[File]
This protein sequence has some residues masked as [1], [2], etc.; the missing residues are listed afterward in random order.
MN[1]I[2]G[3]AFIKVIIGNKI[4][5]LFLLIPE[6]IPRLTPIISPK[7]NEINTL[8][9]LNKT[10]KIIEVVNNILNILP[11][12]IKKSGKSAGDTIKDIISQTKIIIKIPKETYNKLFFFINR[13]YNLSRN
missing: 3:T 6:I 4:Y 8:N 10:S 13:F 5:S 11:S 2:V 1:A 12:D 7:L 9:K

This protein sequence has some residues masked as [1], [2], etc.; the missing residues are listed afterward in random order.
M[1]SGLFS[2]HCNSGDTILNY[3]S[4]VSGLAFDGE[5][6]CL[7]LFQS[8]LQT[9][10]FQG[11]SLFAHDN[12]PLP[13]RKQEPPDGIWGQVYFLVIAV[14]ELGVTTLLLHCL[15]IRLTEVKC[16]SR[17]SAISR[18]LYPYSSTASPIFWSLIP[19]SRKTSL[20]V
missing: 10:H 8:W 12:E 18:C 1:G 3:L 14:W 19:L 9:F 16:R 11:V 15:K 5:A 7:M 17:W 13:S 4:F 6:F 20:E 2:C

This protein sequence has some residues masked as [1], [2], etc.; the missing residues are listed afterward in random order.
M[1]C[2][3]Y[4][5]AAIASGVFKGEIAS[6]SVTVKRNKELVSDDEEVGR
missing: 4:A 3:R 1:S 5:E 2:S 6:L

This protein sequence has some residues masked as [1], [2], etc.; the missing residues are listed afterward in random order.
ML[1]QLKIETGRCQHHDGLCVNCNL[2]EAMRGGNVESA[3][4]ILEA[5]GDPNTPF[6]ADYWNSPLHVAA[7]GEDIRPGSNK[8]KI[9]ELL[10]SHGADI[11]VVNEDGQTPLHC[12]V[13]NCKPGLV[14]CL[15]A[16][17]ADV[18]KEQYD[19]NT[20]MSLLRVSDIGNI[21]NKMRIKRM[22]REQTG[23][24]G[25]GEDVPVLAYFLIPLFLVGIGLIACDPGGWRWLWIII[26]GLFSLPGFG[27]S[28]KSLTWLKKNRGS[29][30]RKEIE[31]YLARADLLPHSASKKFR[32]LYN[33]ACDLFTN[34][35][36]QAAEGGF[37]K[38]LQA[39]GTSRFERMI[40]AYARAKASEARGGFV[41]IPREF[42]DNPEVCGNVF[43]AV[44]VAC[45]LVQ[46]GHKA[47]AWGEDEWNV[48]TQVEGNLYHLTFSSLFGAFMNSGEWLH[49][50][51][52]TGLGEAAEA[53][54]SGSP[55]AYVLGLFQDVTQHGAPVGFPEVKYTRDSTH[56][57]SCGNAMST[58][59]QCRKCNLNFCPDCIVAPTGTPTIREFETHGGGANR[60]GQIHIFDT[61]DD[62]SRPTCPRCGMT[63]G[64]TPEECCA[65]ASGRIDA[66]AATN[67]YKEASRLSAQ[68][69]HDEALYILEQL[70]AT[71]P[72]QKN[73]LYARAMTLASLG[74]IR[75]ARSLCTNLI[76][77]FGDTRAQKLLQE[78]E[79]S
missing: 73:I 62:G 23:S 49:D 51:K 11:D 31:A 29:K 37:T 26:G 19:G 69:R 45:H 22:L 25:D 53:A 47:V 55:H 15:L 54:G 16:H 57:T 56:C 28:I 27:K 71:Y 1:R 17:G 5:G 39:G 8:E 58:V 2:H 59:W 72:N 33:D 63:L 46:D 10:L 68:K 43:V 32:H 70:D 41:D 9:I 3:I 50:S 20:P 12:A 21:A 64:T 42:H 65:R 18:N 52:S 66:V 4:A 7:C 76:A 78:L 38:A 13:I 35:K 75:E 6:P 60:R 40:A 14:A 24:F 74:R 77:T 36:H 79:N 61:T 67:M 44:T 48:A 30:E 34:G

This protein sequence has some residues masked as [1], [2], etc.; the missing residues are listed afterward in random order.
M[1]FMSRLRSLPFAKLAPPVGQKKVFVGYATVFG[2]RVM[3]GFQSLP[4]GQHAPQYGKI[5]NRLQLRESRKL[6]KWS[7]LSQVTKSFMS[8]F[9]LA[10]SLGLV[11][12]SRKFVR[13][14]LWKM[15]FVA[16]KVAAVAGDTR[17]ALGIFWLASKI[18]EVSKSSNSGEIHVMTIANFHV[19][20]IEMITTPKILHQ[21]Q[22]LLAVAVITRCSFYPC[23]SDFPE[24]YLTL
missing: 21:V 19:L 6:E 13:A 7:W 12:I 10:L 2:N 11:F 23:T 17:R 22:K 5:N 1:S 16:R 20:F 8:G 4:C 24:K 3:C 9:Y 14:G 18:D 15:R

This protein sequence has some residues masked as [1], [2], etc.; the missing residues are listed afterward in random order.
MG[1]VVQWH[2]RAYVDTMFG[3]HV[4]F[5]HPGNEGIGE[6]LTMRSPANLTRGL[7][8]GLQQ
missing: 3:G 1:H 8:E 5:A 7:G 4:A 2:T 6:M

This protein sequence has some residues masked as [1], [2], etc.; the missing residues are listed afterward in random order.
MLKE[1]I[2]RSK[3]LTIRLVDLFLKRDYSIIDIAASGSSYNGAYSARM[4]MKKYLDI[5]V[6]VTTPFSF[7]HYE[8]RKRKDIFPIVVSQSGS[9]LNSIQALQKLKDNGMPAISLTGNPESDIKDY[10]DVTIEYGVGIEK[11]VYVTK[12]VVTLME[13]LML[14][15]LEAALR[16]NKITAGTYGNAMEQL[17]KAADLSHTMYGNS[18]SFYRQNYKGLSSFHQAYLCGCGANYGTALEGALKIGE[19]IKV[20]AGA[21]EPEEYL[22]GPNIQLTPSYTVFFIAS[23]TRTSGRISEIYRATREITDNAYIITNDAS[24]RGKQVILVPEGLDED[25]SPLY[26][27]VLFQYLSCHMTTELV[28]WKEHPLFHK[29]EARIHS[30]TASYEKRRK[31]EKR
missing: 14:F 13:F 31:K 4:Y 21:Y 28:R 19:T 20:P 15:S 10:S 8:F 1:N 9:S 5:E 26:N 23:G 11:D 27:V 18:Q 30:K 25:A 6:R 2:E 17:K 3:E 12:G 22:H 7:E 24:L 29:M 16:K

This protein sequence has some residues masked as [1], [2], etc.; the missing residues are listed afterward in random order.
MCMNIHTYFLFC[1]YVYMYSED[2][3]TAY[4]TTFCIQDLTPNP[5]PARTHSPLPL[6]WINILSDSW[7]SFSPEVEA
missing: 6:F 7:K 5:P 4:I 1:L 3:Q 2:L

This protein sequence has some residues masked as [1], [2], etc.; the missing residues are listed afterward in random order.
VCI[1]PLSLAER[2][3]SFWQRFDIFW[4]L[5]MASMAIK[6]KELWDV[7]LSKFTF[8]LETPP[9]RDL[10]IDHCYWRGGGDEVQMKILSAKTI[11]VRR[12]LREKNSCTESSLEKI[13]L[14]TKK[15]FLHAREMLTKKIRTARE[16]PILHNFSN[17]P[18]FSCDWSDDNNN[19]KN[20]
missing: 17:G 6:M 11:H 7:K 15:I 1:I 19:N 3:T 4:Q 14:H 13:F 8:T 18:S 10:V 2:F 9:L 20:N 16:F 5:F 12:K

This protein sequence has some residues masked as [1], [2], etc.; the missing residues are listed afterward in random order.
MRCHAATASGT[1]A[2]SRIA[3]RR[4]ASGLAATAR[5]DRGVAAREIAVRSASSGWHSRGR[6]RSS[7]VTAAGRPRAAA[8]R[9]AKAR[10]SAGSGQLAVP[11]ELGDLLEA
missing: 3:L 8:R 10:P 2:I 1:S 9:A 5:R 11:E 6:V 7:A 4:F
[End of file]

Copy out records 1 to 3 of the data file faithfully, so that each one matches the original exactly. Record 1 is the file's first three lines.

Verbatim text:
This protein sequence has some residues masked as [1], [2], etc.; the missing residues are listed afterward in random order.
MN[1]I[2]G[3]AFIKVIIGNKI[4][5]LFLLIPE[6]IPRLTPIISPK[7]NEINTL[8][9]LNKT[10]KIIEVVNNILNILP[11][12]IKKSGKSAGDTIKDIISQTKIIIKIPKETYNKLFFFINR[13]YNLSRN
missing: 3:T 6:I 4:Y 8:N 10:S 13:F 5:S 11:S 2:V 1:A 12:D 7:L 9:K

This protein sequence has some residues masked as [1], [2], etc.; the missing residues are listed afterward in random order.
M[1]SGLFS[2]HCNSGDTILNY[3]S[4]VSGLAFDGE[5][6]CL[7]LFQS[8]LQT[9][10]FQG[11]SLFAHDN[12]PLP[13]RKQEPPDGIWGQVYFLVIAV[14]ELGVTTLLLHCL[15]IRLTEVKC[16]SR[17]SAISR[18]LYPYSSTASPIFWSLIP[19]SRKTSL[20]V
missing: 10:H 8:W 12:E 18:C 1:G 3:L 14:W 19:L 9:F 16:R 11:V 15:K 5:A 7:M 17:W 13:S 4:F 6:F 20:E 2:C

This protein sequence has some residues masked as [1], [2], etc.; the missing residues are listed afterward in random order.
M[1]C[2][3]Y[4][5]AAIASGVFKGEIAS[6]SVTVKRNKELVSDDEEVGR
missing: 4:A 3:R 1:S 5:E 2:S 6:L